03/25/2013 05:43 EDT | Updated 05/25/2013 05:12 EDT

Can We Afford Not to Reduce Poverty?

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CAMDEN, NJ - OCTOBER 11: Volunteers prepare meals at the Cathedral Kitchen soup kitchen which serves 300 to 600 meals a day, six days a week, to the needy and hungry on October 11, 2012 in Camden, New Jersey. Cathedral Kitchen was founded in 1976 and offers a variety of programs and life services to Camden's poor and disadvantaged. According to the U.S. Census Bureau, Camden, New Jersey is now the most impoverished city in the United States with nearly 32,000 of Camden's residents living below the poverty line. Camden, which sits just over the bridge from more affluent Philadelphia, also has a chronic crime problem with 48 recorded homicides this year alone. A lack of jobs has been a feature of life in Camden since the city lost most of its manufacturing base in the late 60's and 1970's. While the state unemployment rate is about 9.9 percent, Camden's is estimated at 19 percent. (Photo by Spencer Platt/Getty Images)

The most pressing issue to both Canadians and the Canadian Government today is the economy and how to fix it. The current government feels the best way to fix the economy is to cut unnecessary spending, open Canadian boarders to foreign business, and to give tax breaks to the largest and wealthiest companies in the hope that job growth will be the result.

All of these solutions have merit in theory; however the Canadian economy has not recovered, unemployment is at 7.1 per cent, and our economy is not growing. The reason for these lackluster results is because the solutions being put into place are shallow, Band-Aid solutions, meaning they do not address the real problem for Canada's economic woes.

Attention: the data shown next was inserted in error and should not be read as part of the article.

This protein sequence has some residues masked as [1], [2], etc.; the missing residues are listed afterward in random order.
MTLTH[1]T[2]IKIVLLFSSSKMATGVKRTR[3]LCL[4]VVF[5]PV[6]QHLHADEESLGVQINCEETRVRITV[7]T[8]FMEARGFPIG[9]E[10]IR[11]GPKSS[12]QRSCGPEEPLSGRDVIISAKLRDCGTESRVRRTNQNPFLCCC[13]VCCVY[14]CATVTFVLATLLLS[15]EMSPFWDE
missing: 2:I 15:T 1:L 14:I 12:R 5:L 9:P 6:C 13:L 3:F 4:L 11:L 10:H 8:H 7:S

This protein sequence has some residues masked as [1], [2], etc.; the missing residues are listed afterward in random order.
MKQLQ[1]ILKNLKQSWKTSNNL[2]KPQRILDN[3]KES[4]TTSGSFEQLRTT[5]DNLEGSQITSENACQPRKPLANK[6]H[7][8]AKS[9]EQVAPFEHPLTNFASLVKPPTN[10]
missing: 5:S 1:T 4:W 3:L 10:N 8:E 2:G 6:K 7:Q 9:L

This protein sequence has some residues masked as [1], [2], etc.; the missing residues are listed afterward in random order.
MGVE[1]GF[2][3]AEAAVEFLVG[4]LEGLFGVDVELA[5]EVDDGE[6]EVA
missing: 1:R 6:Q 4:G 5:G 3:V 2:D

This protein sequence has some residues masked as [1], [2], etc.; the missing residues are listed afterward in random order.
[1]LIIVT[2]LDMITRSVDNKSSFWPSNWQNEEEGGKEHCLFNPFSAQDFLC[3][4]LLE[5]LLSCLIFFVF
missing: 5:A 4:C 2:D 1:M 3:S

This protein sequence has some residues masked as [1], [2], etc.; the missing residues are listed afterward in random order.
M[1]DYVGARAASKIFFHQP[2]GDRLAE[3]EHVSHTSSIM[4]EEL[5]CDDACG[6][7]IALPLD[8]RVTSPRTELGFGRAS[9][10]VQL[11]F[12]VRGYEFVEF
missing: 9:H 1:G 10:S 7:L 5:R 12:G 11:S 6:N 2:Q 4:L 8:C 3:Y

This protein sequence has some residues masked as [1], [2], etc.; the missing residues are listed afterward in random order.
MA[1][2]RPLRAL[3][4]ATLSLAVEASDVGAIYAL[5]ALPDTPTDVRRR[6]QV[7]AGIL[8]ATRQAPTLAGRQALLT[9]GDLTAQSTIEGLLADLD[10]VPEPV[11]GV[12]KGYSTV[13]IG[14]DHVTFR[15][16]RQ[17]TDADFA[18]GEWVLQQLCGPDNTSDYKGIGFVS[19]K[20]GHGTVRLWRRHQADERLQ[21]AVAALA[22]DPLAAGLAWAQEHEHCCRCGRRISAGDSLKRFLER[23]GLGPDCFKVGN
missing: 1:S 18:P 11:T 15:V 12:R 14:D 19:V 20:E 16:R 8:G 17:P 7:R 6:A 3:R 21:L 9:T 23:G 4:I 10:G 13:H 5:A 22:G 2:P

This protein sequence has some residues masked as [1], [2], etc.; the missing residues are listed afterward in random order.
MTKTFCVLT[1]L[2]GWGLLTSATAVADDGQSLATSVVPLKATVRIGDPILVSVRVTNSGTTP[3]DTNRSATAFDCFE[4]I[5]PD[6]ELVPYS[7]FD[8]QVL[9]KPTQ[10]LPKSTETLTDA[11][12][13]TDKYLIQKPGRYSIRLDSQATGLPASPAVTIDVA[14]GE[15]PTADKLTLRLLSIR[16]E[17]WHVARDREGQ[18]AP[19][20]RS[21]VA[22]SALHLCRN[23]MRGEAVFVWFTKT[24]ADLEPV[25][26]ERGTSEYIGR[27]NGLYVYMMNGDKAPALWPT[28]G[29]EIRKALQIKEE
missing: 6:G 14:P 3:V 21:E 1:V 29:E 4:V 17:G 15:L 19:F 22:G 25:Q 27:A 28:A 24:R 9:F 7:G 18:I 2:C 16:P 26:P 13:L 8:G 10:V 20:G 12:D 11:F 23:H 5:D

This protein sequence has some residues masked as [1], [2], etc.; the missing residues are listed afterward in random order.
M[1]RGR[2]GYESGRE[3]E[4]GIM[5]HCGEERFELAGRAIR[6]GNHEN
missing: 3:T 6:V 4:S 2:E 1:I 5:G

Poverty and its costs on society as a whole is an issue that is seldom talked about by the people or the government. Poverty, however, is an enormous expense to Canadians. Poverty and inequality generates costs, from greater demands on the health care and criminal justice systems, to diminished workplace and economic productivity, and harmful and unwholesome divisions in society based on economic status and "class." In dollar terms, according to Canada without Poverty, this loss to Canada has been estimated to range from $72 to $86 billion annually, meaning poverty in Canada costs just over $2000 per Canadian annually.

If poverty and inequality is costing Canadians upwards of $72 billion annually then why is poverty and inequality not a main issue both to Canadians and the government? The reason is that reducing poverty and shrinking inequality will involve two taboos and a political risk to the current government.

The first taboo is the current government's ideology is of encouraging smaller government and the party or its supporters do not support further government involvement. The second taboo is there is a certain level of ignorance within the government, the idea that people are in poverty because they choose to be, is still believed on a subtle level. The last and most unfortunate reason inequality and poverty is not being addressed by this government is because poverty and inequality is not an issue that their voter base is passionate about and in a democracy, re-election is always in mind.

The way to go about tackling such a complex issues as inequality and poverty begins with investing in education -- the more educated Canadians are the better life opportunities they will have. The second step is strengthening communities by fostering positive local initiatives -- a collective society is better than an individualist society. The third step is to start viewing social assistance as a goal of removing barriers and increasing opportunity, not as a social handout.

Currently 3.5 million Canadians live in poverty, every month, 770,000 people in Canada use food banks and this is hurting the Canadian economy. Economics and equality go hand in hand and inequality in Canada is costing Canadians an alarming amount of money. Inequality is not just an ethical issue; it's first and foremost an economical issue.

As a recent BC report states, "The real question is not 'Can we afford to reduce poverty?' but 'Can we afford not to?'"

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